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Purple Cat
by KJ Hannah Greenberg




I loved her as was natural for anyone in a similar relationship. After all, we two were homologous, were similar in origin, if not in kind. My only regret was that I nearly messed up her surprise party.


Purple Cat was about to turn ten. Ten is an important birthday. It’s the first of a lifetime of double digits. I had to mark that event, somehow. I almost chose wrongly.


Cat’s sister and I plotted. Cat’s mom emailed menus to me. I reminded her mom that Purple Car hated hummus and that Cat’s granny had promised to make baked chicken salad and a luscious chocolate cake.


My main jobs were inviting guests, which meant our entire class, and distracted Cat during the hour between the end of school and the party. Sally Marie almost ruined everything when she whispered, far too loudly, in the same part of the playground in which Cat and I were playing Fivestones, that Naomi Tabatha was sick and might not be able to make the party.


Fortunately, Cat was so invested in picking up leftover jacks and in saying “horses before carriages” loudly enough for her words to count, that she missed that revealing remark. Not only did she not hear the spoiler, but she also won that game. Truth be told, I never mastered double bounces.


Anyway, despite my pulling on Cat to engage with me in window shopping, we got to her house too early. I couldn’t help it that I found hardware stores and shoe emporiums interesting and that she didn’t.


A perfect afternoon, to Cat, was curling up, after finishing all homework, of course, with a library book, and a cup of ginger & mint tea. Her having me perched with my own reading, on the spare bed in her room, enhanced her experience. We were great friends who engaged in all sorts of fun together. We just didn’t talk much.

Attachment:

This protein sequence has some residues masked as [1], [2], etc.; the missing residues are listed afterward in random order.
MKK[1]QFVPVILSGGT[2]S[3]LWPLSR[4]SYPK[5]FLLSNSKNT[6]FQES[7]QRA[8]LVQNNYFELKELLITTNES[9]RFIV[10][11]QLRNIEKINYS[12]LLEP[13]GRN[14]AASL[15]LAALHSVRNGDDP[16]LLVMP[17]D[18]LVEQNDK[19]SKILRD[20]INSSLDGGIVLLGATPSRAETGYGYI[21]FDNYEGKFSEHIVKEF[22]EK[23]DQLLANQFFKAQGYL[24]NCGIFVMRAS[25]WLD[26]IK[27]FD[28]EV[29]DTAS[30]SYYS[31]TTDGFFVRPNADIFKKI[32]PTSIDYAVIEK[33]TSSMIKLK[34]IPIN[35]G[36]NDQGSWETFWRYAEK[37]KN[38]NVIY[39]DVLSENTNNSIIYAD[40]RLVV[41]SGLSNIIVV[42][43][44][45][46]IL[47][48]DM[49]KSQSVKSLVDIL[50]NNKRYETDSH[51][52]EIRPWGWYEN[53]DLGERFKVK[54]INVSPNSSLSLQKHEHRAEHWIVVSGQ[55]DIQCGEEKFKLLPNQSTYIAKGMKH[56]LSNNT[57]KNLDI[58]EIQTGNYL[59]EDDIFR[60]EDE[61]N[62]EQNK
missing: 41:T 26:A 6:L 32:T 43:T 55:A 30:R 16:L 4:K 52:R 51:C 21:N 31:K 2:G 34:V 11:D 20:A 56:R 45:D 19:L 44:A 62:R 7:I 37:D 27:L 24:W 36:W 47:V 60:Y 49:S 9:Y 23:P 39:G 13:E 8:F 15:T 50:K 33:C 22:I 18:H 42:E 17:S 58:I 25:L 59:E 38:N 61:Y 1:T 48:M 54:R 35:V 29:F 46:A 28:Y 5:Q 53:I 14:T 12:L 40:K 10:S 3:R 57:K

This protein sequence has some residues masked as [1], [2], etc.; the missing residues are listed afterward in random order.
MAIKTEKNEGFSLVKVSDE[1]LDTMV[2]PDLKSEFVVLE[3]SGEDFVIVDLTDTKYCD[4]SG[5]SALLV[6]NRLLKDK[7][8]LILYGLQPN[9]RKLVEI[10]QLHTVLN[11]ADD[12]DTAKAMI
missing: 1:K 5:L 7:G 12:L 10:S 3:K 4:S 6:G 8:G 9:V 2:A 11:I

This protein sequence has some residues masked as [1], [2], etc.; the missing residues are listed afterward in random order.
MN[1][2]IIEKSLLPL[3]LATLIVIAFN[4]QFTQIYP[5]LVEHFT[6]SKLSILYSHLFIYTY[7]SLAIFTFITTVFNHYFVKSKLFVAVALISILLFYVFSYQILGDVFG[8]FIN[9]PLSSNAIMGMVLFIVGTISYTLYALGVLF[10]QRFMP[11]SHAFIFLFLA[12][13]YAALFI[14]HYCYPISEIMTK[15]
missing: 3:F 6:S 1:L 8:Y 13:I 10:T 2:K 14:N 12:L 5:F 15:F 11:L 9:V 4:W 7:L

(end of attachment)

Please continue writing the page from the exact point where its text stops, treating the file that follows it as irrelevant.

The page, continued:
“Suddenly,” I “remembered” that I had “forgotten” my umbrella at school. Reluctantly, Purple Cat trudged the long blocks back with me. When we arrived, the building was locked. I’ll never forget the look that she gave me.


When, at last, we returned to her home, we were sufficiently late. Cat opened the door. The greater portion of our homeroom, her sisters, her mom, and her granny all shouted “surprise.”


Much eating and singing later, the last of the guests were picked up by their parents. Cat and I went to her room; Mom had already given permission for me to sleep over. Mom had also supplied the party’s quickly consumed tower of rainbow sprinkle cupcakes.


First, Cat and I threw pillows at each other. A little while later, we completed our homework. After preparing for bed, we snuggled under our respective blankets and opened our library books.


As I fell asleep, glasses still on my nose and library book opened to somewhere in the middle of a story, I thought about the idea that had been proposed by Cat’s younger sister. Brenda had wanted to hide Cat’s boots so that Cat couldn’t leave the house to go to school. Their mom had nixed that idea, though, since Cat had to be away from home for the party to be a surprise and since “good girls” didn’t randomly cut class.


Regardless, Purple Cat’s happy celebration took place decades ago. Both Purple Cat and I married, raised families, and enjoyed grandchildren. My husband died first, then hers. It was her idea that she should become my roommate.


My grandkids loved her. Whereas my knees were wonky due to problems I had with the arches in my feet, she was still able to get down on the floor and play with them.


What’s more, even after I conceded defeat to those rare, purple-eyed, silicon-based Komodo dragons, and even after I elected, instead, to seek out blue carbohydras, Cat carefully documented my adventures. She posited that my publisher needed a record of how I teleported from the safety of my doubts to the nether regions of my mind's eye.


These days, I am without my beloved Purple Cat. The nurses on my floor are adamant that I stop “fabricating” my life. They tell me that I: am on the ward as a charity case, never married, never had children, and never had grandchildren.


I was a waitress, not a writer, they claim. I grew up in a lower class neighborhood, where twin beds and cake-filled birthday parties were the stuff of imagination. Further, according to them, in elementary school, I never had access to a library.


Most days, I regard those uniformed wardens as filled with gilded, cockamamie, foo-foo. Other days, I’m grateful that they’re present to fluff my covers, refill my IVs, and open my blinds enough to let the sun in.


It would be really sad if they were right that I had not lived a life of letters, or, that if earlier, I had not had a best friend named “Purple Cat.” I’ll have to consult with the scented geraniums, with which my younger daughter generously gifted me. Those flowers speak the truth.




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